It’s 1893, and you want to visit the Columbian Exposition, the massive World’s Fair being held in Chicago to celebrate the 400th anniversary (plus a year) of Columbus’s stumbling upon what was not quite the Americas (among other things). But how are you to make your travel arrangements? There’s no internet, no 800 phone numbers, not even any AAA guides for finding lodgings (and, as it turned out, that was something you wanted to be selective about).
Into this void stepped the World’s Fair Excursion and Hotel Association, incorporated sometime early in 1893 with its principal office in Albany. It was to “conduct and manage excursions and to furnish transportation for tourists and their baggage, to furnish hotel and boarding house accommodations, and to do other business which will assist tourists in reaching the World’s Fair.” Directors of the company (and most of the backers) were Willis J. Brewster, Emily E. Brewster, and T. Gordon Lilico of Albany.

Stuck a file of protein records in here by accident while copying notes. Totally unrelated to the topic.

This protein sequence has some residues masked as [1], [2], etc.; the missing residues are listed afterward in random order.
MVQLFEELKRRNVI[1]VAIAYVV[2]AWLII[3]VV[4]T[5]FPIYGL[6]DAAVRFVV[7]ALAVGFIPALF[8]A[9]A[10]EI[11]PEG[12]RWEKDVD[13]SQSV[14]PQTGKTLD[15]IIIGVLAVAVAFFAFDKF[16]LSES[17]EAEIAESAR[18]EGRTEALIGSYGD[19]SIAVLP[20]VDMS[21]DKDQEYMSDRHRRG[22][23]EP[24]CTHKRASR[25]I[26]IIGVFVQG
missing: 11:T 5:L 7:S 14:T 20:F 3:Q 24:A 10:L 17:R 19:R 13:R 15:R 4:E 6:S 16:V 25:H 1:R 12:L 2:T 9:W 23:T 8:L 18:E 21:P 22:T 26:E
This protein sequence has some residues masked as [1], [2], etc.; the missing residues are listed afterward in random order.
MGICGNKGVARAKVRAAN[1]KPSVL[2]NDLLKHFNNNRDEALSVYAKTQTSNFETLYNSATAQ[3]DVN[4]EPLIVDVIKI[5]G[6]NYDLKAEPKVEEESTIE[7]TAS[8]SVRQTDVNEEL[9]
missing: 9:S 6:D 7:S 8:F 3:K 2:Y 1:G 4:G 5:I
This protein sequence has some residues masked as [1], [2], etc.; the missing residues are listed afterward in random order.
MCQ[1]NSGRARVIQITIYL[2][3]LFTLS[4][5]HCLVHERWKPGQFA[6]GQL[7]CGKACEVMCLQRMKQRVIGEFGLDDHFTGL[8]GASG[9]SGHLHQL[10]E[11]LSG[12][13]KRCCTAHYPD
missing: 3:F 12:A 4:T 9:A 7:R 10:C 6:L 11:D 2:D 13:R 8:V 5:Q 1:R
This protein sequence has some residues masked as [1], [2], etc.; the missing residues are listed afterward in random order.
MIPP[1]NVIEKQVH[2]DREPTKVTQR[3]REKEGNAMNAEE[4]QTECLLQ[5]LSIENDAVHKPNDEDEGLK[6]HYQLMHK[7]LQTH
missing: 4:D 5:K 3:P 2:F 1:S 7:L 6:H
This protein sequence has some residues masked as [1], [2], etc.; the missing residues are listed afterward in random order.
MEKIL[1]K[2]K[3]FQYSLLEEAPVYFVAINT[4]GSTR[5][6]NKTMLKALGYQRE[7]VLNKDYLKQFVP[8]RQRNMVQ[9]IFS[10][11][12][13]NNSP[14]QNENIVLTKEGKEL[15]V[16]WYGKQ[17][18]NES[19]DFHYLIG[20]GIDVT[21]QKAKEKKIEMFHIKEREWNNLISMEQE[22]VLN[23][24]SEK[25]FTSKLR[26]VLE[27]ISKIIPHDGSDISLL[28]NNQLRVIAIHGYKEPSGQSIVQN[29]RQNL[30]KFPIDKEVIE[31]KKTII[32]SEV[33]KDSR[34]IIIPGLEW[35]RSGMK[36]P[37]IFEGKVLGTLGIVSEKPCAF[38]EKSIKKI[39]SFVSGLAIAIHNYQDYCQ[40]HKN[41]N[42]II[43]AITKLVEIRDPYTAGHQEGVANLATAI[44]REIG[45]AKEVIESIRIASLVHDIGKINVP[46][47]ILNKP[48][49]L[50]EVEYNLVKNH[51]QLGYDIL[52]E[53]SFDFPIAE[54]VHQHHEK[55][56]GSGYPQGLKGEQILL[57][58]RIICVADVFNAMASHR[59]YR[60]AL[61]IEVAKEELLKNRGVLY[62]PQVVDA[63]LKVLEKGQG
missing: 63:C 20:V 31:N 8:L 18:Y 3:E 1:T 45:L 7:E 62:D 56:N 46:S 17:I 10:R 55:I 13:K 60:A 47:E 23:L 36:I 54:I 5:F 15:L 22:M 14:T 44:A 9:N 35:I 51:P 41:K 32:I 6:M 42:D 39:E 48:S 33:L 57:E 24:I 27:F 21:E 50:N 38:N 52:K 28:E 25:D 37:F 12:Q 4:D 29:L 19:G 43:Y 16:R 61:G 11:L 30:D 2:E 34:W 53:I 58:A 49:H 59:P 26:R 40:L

Later that year the Saratoga Sentinel reported that Dr. W.J. Brewster would be in Port Henry on June 5, “and parties contemplating a visit to the World’s Fair now, or later, will do well to make their arrangements with him and save money.” The paper also put in a plug for traveler’s checks, only recently developed in their familiar form by the American Express company (another one with Albany roots): “Travelers and parties who contemplate visiting the World’s Fair should procure of the American Express Co. one of their travelers’ check books. They are accepted all over the globe for their face value. Agent Neide will explain its working by calling at his office.”
Doctor Willis J. Brewster was listed in the 1893 directory as “physician and president, World’s Fair Hotel asso.,” with offices at 496 Broadway, and his home at 71 Jefferson St. He was 30 years old at the time; Emily Brewster was his wife, 10 years younger. T. Gordon Lilico was a veterinary surgeon (member of the Royal College of Veterinary Surgeons of London), offices 231-237 Lark Street (next to Trinity Church), who boarded at Woodlawn at the corner of Lake Ave.
We don’t learn any more about this new Albany enterprise, so we don’t have a sense of whether it was successful. How the people doctor and the horse doctor came together to make travel arrangements for their fellow Albanians who wanted to visit Chicago, we probably won’t know.